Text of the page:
The flights to and from Cancun went fine – long but endurable. I had my usual in-airport freak-out about leaving the kids – for some reason children in airports make me fairly frantic for my own. I definitely missed them, but this was probably the least painful trip so far from that perspective. It helped that I knew they were being very good for Steve while I was gone. They are 'finally' old enough to be not-totally-exhausting-on-one-parent-duty.
My cell phone didn’t work except for one call when I landed to Steve. Thankfully, Stephie’s bb worked, so I used that. It was a weird feeling, though.
We drove down the coast about 2 hours to get to Tulum, through Playa del Carmen – the highway was lined with big resorts for most of the way down. The greenery was lovely although there was a lot of litter. “You should see Haiti if you think this is a lot,” commented my sister. It did make me think a lot about how fragile the environment is, especially although not exclusively in developing countries.
Stephie speaks Spanish so life was very easy for us in that way – I think I could’ve gotten by on English since so many people speak it, but it was nice not to have to. She impressed many people.
The first day or two were lovely, weather-wise. It was windier than I expected and at first we were a bit dismayed, but then we realized how cool that kept the beach and once I’d resigned myself to hair bands and clips, I was fine. The waves were gorgeous those first few days – even and gentle. We got out past where they were braking and just bobbed up and down for what felt like forever. That may have been the most relaxing part. The waves were much choppier our last two days there so it wasn’t as relaxing to be out in them.
Our little hotel/motel was the best of all the ones we saw, I think. It was private without being too far separated from the beach or the restaurant. We had our own cabana (purple, #8). It didn't have a view of the ocean which ended up being fine since the sand dune gave us a wind and water spray break. There was electricity in the cabana which was nice for lighting and fans. We had lovely mosquito net-canopied beds. The bathroom was definitely adequate, although there wasn’t nearly enough hooks to hang things for drying, and there wasn't much privacy. Toilet paper had to go into the trash, not the toilet.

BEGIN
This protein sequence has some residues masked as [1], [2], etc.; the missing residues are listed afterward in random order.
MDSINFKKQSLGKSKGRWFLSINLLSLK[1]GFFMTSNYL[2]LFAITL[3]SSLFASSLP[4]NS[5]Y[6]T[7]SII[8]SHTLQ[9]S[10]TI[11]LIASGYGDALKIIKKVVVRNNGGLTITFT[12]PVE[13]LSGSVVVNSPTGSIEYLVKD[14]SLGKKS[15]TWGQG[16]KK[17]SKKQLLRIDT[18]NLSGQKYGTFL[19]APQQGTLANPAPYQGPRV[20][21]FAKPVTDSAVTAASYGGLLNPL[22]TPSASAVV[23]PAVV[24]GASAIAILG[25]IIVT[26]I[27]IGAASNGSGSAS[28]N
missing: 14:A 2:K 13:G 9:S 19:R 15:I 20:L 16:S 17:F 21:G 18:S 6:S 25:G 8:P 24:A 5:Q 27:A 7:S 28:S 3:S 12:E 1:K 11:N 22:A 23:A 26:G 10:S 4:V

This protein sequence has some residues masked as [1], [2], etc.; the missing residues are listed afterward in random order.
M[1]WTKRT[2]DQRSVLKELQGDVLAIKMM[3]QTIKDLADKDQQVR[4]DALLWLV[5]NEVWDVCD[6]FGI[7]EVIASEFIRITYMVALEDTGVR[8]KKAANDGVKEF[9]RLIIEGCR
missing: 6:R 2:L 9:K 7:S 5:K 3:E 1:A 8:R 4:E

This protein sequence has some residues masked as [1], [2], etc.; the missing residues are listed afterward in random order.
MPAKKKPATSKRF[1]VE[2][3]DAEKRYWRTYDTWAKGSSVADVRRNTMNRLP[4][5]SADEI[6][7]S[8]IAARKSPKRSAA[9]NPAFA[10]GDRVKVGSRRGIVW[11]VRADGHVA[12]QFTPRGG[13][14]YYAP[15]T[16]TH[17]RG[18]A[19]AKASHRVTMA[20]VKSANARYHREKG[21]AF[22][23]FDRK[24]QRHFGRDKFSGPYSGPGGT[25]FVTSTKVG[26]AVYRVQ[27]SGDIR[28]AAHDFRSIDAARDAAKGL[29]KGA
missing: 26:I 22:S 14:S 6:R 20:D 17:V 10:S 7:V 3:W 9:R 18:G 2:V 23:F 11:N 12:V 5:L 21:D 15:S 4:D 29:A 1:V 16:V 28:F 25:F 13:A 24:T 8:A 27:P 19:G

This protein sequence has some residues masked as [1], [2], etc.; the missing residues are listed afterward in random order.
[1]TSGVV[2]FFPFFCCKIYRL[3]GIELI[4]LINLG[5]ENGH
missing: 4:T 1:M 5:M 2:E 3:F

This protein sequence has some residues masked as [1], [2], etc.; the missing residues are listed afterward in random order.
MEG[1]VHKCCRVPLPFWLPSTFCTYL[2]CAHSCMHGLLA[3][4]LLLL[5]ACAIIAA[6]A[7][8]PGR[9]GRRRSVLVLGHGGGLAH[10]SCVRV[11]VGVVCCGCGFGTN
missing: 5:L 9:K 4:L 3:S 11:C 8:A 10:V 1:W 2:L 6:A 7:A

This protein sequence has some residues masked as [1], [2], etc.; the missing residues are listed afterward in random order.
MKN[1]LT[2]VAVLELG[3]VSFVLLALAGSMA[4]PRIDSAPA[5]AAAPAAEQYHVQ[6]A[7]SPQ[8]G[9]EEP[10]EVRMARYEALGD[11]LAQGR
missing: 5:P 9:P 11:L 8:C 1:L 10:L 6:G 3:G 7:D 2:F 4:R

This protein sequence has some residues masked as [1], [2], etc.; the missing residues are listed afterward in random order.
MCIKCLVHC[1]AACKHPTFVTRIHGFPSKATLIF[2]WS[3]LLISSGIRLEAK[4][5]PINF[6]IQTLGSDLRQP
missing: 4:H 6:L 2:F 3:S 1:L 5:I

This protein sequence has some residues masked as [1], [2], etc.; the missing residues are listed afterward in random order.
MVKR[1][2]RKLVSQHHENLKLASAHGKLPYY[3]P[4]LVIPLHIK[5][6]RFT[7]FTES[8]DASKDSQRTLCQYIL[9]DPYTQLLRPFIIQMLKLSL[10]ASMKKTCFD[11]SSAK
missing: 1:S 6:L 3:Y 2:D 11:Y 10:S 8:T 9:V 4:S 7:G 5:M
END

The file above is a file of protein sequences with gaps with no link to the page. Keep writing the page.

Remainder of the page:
Lots of sticky sand, which took some getting used to, but I hardly noticed it after the first day or so. The sand itself was pretty – white and clean. We claimed beach chairs early in the day and kept them until the afternoon on most days.
We had wonderful food – fresh and well made and correctly portioned. It was lovely. It was an adjustment for me not to have cold water or diet coke on hand whenever I wanted it – I’m more dependent on those things than I realized.
Our big adventure was going snorkeling IN A CAVE. It was the scariest thing I’ve ever done – seriously, unless I'm forgetting something truly terrifying from my early childhood in Africa. We had planned to snorkel over the reef out in/on the ocean, but the wind was too strong and the port was closed in Playa, so the guide offered us the cave tour. We accepted because we’d driven all that way. It was beautiful and scary – the peninsula has thousands and thousands of cenotes – caverns – some filled with water. Once I was in and had figured out the breathing it was fine, but getting used to it was very very scary. Thank god Stephie was there. Lots of stalactites and stalagmites and not very many fish which made it bearable for me. I can’t stand the idea of fish touching me in the dark – in broad daylight I could handle it, but not in a dark cave. We held waterproof flashlights and Eddie, our guide, took lots of underwater pictures of us. I’ll post the pictures. Eddie said that there is a required ritual whenever someone discovers a cenote, which is to put a candle in the opening, and wait for it to go out before entering the cave. This was thought to be the sign that the gods gave that the cave was now safe/blessed. It turns out that the candle flame also burns up any poisonous gas from excessive bat guano, which is the scientific component of that ritual. Either way, or both ways, I liked the story and idea.